We are using this petition as a method to try to reach you and your staff. We’ve written numerous open letters about this topic, and want to ensure you are hearing our collectively-raised voices. The President of the non-profit METAvivor.org wrote to you here. Blogger and activist Beth Caldwell’s letter to you was even picked up by Huffington Post. The founder of Flat & Fabulous wrote to you here. It’s noteworthy that many of these writers are stage IV (read: terminal) cancer patients, yet we spend our limited time writing to you. This is how passionate we all feel about what is happening, and about the impact it is having on our mission and the community as a whole.
We can all agree that these pictures do not violate your standards, and that the reporting of them steals time away from advocates that could otherwise be spent on much more important causes. What we need now is a call to action. We are calling for a more robust and efficient process of handling the reports so your staff deals with these complaints more effectively.
Here are some suggestions for how to change your handling of photo reports:
1.) When a photo or post is reported, the person whose account contains that photo or post MUST have the option of blocking the person reporting them. This option should be available during the two steps of the process; first when the person is notified of the report, and secondly, when they are informed of the outcome of that review.
2.) Facebook users should not be allowed to target users, nor should they be allowed to make egregious claims constantly. Your staff needs to instate and enforce guidelines for how many reports a user may make, especially when the photos being reported are CLEARLY within guidelines. In other words, you need to prevent the reporting function from being used as the vehicle for bullying others.
3.) Given that a number of reports are obviously petty and will amount to nothing, perhaps you can train your team to more readily dismiss claims against photos that obviously do not violate standards. In addition, we need to be ensured that the reports which are not justified do NOT result in the freezing or shutting down of our accounts because we haven’t actually done anything against Facebook policy. If you need help with the issue of breast cancer photos specifically, there are many among our ranks who can help with that job.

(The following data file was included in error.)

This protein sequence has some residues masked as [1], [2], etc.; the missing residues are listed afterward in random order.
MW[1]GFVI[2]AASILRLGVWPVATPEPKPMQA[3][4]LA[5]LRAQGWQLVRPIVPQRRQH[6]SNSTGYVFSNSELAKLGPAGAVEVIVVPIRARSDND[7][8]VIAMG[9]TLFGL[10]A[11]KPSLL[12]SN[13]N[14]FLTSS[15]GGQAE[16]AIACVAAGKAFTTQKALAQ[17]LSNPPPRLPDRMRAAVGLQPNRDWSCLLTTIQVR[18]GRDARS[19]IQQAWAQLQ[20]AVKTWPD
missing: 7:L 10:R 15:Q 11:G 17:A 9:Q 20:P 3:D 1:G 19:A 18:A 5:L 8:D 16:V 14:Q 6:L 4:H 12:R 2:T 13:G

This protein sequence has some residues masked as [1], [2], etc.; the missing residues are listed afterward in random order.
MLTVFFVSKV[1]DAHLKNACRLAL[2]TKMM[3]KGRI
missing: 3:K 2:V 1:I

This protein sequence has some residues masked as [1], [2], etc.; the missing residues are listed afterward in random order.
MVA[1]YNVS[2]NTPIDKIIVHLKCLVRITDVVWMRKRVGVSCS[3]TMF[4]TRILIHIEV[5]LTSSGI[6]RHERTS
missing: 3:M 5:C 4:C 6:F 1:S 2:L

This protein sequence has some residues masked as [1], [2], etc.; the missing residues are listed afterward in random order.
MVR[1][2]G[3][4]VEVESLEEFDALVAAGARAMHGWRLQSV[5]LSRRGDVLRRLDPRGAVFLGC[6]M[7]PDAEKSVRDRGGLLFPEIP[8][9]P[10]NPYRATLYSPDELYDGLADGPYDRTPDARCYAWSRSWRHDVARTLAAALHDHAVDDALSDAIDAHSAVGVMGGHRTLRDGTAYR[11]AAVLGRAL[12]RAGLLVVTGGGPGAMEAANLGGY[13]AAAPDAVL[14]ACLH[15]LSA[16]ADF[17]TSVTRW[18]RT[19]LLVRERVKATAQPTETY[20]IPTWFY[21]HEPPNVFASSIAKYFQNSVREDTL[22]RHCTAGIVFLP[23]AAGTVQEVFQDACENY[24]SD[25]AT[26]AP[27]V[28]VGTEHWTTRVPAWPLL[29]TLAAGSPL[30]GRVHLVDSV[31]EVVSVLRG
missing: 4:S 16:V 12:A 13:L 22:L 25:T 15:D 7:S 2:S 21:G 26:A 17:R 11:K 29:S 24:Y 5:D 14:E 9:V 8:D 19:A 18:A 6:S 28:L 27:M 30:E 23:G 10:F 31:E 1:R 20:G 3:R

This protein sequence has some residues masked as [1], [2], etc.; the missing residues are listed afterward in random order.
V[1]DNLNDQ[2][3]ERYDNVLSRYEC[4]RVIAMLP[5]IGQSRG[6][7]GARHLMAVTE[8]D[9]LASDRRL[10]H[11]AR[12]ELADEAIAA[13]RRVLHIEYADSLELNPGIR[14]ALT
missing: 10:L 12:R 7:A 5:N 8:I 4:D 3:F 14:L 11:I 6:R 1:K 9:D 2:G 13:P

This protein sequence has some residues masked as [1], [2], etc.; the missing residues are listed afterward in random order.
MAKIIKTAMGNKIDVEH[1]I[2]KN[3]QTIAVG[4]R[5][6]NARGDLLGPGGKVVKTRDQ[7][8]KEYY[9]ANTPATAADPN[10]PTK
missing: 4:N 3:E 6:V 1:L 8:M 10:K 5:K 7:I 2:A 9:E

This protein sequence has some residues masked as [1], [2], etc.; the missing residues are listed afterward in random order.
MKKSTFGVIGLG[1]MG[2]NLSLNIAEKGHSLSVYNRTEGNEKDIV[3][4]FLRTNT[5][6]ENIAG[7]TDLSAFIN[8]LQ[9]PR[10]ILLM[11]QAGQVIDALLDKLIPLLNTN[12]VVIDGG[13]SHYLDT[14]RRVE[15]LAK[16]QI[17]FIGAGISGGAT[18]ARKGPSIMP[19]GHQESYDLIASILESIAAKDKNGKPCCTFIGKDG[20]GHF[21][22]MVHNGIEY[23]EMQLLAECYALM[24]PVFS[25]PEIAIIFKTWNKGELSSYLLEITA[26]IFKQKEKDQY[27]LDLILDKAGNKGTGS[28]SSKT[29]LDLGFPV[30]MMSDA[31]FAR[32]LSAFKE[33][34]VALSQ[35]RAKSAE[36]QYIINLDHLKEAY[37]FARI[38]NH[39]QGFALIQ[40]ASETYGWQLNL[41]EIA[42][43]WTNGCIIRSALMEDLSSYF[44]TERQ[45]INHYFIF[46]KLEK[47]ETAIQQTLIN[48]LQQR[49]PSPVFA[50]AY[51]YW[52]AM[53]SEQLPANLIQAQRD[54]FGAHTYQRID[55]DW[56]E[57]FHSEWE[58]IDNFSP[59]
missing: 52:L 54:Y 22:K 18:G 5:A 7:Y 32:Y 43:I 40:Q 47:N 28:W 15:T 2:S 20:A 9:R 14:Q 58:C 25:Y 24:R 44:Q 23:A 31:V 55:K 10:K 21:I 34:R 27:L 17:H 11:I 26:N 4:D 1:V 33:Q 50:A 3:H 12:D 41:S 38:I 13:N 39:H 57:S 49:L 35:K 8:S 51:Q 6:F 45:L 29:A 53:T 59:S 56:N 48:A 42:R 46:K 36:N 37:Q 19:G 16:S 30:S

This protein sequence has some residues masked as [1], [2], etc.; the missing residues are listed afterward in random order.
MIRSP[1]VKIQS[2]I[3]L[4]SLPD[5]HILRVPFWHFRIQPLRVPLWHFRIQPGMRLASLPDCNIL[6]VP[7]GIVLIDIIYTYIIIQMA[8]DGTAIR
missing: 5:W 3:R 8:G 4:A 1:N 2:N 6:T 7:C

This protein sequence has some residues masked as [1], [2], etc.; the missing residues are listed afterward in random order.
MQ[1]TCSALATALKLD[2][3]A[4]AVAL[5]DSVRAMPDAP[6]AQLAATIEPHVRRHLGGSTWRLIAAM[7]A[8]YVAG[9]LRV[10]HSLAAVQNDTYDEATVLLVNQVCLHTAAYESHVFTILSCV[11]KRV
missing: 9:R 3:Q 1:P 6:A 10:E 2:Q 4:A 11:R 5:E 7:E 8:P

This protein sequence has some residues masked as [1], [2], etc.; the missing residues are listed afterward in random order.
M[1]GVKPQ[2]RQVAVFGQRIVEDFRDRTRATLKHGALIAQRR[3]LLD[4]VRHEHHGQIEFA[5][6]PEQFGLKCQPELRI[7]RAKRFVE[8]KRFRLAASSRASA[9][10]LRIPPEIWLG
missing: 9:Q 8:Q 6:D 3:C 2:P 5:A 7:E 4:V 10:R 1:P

It is important that we have safety mechanisms in place that allow users to report when posts are inappropriate. However, we cannot let people abuse this reporting system to the point of bullying other users. Mark Zuckerberg, you have made it clear in your actions and development of Facebook that you view your product as a vehicle for furthering the efforts of humanity and allowing us to reach each other in all corners of the world. We need effective changes to the policies to facilitate us in joining you in this effort.
We implore you to act expediently and with compassion for the many women whose accounts are being unjustly shut down right now. Give us the tools we need to continue to advocate for women battling breast cancer.
For more information, read about the petition and its effects here:
And get involved with a project designed to protect these images in order to make them available to those who are seeking info and pictures to empower themselves:
Stop Censoring Mastectomy and Reconstruction Photos